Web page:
Thursday, February 26, 2009



It was Tuesday, January 27th. We completed the Egypt portion of the trip and flew the chartered PAS plane to the sleepy King Hussein International Airport in Aqaba. In Aqaba, at the Northern tip of the Red Sea, one can see 4 countries--Egypt, Saudi Arabia, Jordan, and the unidentified country between Egypt and Jordan. We made our way on the coach through the stark desert landscape reminiscent of the American Southwest, to Wadi Rum. In Arabic, a wadi is a valley. Rum has nothing to do with the drink, which is difficult to find in Muslim countries. Rather, rum is an Aramaic word meaning "high" or "elevated".

This is Lawrence of Arabia country, the haunts of the intrepid Englishman, T.E. Lawrence who was instrumental in overthrowing the old Ottoman Empire by organizing a 1917 Arab revolt. His actions essentially redrew the map of the region. The 1962 film, Lawrence of Arabia was filmed on location here. This area was also featured in the 2000 movie, Red Planet, depicting the surface of Mars.

We drove in 4 wheel drive jeeps for an hour, off road, through the sandy desert to a small Bedouin trading post composed of a few tents near a high rocky cliff face. The early inhabitants of this region drew petroglyphs on the rocks. They were pictures of camels! It could have been an early billboard for a popular brand of cigarettes, but most likely it wasn't. It showed that the camel, the ship of the desert, has been an integral part of the locals' lives for many centuries. We didn't hang around the trading post very long because it had no W.C.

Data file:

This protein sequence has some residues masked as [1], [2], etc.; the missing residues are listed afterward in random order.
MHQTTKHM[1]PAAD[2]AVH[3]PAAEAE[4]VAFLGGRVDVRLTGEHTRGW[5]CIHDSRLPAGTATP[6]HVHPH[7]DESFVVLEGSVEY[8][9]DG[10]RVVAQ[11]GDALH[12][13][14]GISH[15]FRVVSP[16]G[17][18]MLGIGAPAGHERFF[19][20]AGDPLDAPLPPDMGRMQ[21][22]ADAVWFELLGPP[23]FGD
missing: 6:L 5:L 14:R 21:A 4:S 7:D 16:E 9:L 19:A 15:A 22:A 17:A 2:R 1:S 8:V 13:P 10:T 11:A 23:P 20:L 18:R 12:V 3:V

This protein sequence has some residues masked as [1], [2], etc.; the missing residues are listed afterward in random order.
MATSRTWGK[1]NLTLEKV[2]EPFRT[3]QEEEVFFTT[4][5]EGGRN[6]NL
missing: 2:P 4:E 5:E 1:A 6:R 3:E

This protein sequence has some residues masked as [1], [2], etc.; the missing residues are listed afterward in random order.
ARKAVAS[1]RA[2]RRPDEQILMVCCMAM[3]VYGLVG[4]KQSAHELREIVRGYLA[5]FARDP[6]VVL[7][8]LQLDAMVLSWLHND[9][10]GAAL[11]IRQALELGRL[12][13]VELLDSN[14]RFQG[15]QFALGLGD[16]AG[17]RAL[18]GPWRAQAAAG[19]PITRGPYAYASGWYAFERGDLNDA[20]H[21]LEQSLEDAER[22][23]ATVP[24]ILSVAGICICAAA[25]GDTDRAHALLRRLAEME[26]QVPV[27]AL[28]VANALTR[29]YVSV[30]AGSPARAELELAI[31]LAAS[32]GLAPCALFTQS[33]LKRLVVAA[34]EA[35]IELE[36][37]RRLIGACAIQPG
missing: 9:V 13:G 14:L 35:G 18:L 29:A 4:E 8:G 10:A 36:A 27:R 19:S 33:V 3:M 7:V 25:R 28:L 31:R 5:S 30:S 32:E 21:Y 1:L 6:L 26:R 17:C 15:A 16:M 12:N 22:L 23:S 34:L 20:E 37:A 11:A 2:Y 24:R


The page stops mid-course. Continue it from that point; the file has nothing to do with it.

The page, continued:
We continued on in our 4WD's, almost getting stuck several times in the loose sand, which is comparable to driving in deep snow. Soon after, we arrived at another Bedouin tent city for our lunch. It was a buffet style with traditional Middle East fare of shish kabab, couscous, rice, hummus, pita bread, washed down by Coca Cola, and our hungry crew devoured it. At that point, we would have eaten 'most anything, but the food was very good.

Our destination that day was the Marriott Petra Hotel located on a mountaintop in Wadi Moussa, not far from the legendary Petra. Previous Tauck tours stayed at the classic Movenpick Hotel, a tourist attraction in its own right because of its rich history. That hotel is across the street from the entrance to Petra. Although the hotel is open, and we stopped in for ice cream and shopping after the Petra tour, it is now undergoing renovations.


I've observed that people named after states are usually colorful and adventuresome, like Minnesota Fats and Hannah Montana, and Indiana Jones, though a fictional character, certainly fits the bill. We drove down the mountain the next morning through the town of Wadi Moussa (Valley of Moses) which got its name because it was the Biblical location where Moses struck the rock with his staff and water flowed forth.